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La Tropical Amissa Bongo au Gabon

Wednesday, Feb 25, 2015 in Pro Cycling

What a beautiful name for a race! BIKE AID was very successful at the only UCI 2.1 race in Africa, however some riders had their difficulties

One could start the story like this: Do you know this joke? Three Germans, one Dutch and two Eritreans are visiting the equator, what happens? You will find this out later on.

First of all it was a great pleasure to receive an invitation for this race. The Tropical Amissa Bongo is a top-class cycling race on the African continent. The organizers want to get as many Tour de France teams as possible to participate and give all African national teams the chance to participate. We kept our fingers crossed for weeks hoping we would be lucky enough to take part in the race until we finally got the confirmation. And we only got expected after our Mekseb was voted African Cyclist of the year 2014.

We already attended a couple of races in Africa, so naturally we all had expectations. The first thing that was surprising: on the way to the hotel we saw workers mowing the law at the road edges. A pretty  bourgeois way of life which we haven’t seen before in Central Africa. Also the cars seemed so neat and clean, no old Asian mini vans that are fully loaded with people, motorbikes and animals. As usual we had dried food, cereal and preserves. For spoiled Europeans the food plan is not always light cuisine. However, this time it turned out to be unnecessary because we stayed at the brand-new Radisson Blu Hotel where we hit the buffet.

Also apart from this the event organizer spared no expenses: again and again the whole peleton traveled by plane to the next stage. It was also a new experience to board a plane without having showered, eaten and sometimes even still wearing racing clothes and riding a time trial in the evening having already competed in a stage in the morning. Gabun has a few characteristics that are different from other countries in Central Africa. It is 75 per cent as big as Germany and only has 1,6 million inhabitants. Furthermore it is economically rather strong in comparison to the surrounding countries. A small, organized country, that is sometimes even called the Switzerland of sub-Saharan Africa.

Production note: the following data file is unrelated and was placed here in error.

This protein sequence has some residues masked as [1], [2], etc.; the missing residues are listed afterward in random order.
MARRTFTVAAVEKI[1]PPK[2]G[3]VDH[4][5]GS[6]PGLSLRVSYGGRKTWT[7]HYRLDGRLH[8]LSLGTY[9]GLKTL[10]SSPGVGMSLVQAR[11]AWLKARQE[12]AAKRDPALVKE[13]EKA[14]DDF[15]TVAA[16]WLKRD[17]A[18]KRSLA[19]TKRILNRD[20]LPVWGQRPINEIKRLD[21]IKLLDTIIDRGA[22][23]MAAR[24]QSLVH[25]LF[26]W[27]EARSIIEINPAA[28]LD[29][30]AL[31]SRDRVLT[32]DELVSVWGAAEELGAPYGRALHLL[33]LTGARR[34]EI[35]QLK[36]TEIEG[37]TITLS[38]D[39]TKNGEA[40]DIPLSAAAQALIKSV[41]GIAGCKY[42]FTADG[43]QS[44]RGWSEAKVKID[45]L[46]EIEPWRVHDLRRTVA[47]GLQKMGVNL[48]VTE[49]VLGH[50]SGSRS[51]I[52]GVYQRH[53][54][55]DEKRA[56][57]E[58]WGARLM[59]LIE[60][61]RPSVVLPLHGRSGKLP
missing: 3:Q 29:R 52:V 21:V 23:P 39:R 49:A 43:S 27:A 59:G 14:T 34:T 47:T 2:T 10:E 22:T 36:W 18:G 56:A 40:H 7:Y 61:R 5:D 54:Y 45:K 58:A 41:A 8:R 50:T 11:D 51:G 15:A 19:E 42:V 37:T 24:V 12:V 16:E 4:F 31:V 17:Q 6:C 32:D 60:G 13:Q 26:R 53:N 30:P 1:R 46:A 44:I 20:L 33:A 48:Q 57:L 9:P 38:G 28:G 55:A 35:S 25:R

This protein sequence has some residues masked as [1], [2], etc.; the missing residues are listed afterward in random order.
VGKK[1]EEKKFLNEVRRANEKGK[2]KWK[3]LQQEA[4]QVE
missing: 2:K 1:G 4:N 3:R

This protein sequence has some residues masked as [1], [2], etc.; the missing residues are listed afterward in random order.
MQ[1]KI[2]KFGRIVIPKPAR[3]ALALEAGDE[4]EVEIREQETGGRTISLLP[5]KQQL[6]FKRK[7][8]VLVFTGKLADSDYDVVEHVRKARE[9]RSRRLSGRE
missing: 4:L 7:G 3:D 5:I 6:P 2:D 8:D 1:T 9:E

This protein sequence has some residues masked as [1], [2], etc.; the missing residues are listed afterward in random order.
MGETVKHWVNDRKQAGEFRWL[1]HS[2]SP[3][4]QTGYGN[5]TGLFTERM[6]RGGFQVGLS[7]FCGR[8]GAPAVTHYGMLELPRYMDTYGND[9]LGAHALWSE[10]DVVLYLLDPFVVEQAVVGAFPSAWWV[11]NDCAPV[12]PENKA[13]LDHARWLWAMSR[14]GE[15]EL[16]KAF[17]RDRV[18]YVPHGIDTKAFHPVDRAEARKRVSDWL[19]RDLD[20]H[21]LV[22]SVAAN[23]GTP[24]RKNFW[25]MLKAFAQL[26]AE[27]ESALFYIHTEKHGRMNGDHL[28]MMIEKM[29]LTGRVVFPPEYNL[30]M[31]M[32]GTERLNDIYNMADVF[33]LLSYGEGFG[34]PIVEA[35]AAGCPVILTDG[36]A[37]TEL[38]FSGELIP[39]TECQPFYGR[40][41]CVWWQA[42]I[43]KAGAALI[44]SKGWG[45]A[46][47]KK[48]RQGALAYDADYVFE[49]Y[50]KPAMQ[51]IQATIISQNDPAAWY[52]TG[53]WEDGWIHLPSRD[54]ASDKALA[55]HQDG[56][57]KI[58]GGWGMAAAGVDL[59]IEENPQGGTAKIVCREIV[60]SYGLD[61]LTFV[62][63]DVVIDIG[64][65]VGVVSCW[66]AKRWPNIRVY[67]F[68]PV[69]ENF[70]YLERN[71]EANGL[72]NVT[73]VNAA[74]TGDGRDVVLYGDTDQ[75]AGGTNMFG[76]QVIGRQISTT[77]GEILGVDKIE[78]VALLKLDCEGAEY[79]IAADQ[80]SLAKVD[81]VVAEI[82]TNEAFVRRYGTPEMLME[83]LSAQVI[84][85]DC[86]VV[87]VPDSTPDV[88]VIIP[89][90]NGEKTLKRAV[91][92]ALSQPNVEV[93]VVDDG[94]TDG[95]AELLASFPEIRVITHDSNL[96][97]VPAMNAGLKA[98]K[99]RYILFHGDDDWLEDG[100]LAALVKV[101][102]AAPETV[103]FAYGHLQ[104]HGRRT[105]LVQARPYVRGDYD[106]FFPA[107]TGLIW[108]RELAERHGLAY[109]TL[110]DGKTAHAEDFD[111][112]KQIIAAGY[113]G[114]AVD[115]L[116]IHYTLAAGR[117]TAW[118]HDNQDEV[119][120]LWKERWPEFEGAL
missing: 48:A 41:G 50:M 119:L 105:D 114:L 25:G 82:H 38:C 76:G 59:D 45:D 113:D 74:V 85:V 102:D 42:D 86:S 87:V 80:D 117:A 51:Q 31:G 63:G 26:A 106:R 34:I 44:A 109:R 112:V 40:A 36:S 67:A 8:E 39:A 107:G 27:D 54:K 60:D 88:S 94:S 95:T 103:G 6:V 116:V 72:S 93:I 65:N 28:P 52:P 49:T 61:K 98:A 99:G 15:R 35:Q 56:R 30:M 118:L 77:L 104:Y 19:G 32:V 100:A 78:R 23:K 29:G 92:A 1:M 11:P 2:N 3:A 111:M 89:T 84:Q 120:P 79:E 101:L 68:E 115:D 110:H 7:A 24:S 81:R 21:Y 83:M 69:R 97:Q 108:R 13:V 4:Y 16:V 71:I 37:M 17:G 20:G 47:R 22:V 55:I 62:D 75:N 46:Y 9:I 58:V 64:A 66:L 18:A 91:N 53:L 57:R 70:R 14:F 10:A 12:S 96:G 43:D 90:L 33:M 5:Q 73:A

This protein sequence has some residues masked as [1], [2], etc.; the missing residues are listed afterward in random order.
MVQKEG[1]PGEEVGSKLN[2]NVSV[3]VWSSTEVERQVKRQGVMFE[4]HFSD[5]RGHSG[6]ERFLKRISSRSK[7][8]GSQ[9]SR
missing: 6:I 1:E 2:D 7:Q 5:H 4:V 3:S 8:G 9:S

For us it was the first race of the season. One week before our departure we had to train on rollers because otherwise we would have had to take our mountain bikes out in the snow. When we were about to start the first stage it was 40 degrees Celsius. This takes our back to the beginning of this article. But wasn’t as funny as it might sound. Christoph, Daniel and Matthias were the German part of the group. However, they couldn’t function they way they wanted to because their bodies simply said “no”. How can we describe this? Daniel once said that he even had cramps behind his ear. Sometimes he laid down on the street and screamed so laud that the police came and thought they had to take the guy straight to the hospital. His team colleagues tried to explain that he just needs a minute and then he’ll continue riding. Matthias wasn’t much better off. Having cramps as well it seemed impossible for him to manage a 1km ascent to the finishing line. It took him almost fifteen minutes before the fell to the ground at the finishing line where he dimly saw his team colleague Daniel being carried away on a stretcher.

A bit later, as they had enough energy again to have a conversation, Christoph told how he managed the ascent having clicked out one of his legs. The one leg was still able to pedal while the other only stopped cramping when it was hanging down lifelessly. Long story short: there wasn’t much going on athletically with this part of the team, they would have been better off going skiing.

You would think the Dutch part of our team had the same problem with the difficult climate change? Not really. Maarten spent most of the past year in Malaysia. His body was used to participate in races with tropical conditions. He rode a very strong race and just missed position 11 in the top ten overall ranking. Our former team colleague Dan Craven rode for Europcar and we congratulate him for being 5th in the overall ranking.  

Our two African riders Mekseb and Meron had the fewest problems, again and again they achieved top ten results in the daily place ciphers. During stage four Mekseb was third and thereby achieved the first podium position for BIKE AID this season. He outpaced top sprinters like the Belarusian Yauheni Hutarovich of the Tour de France team Betragne-Séché. With an overall ranking of position 11, one podium position and four other top ten positions in a 2.1 race it was a successful season start for our team.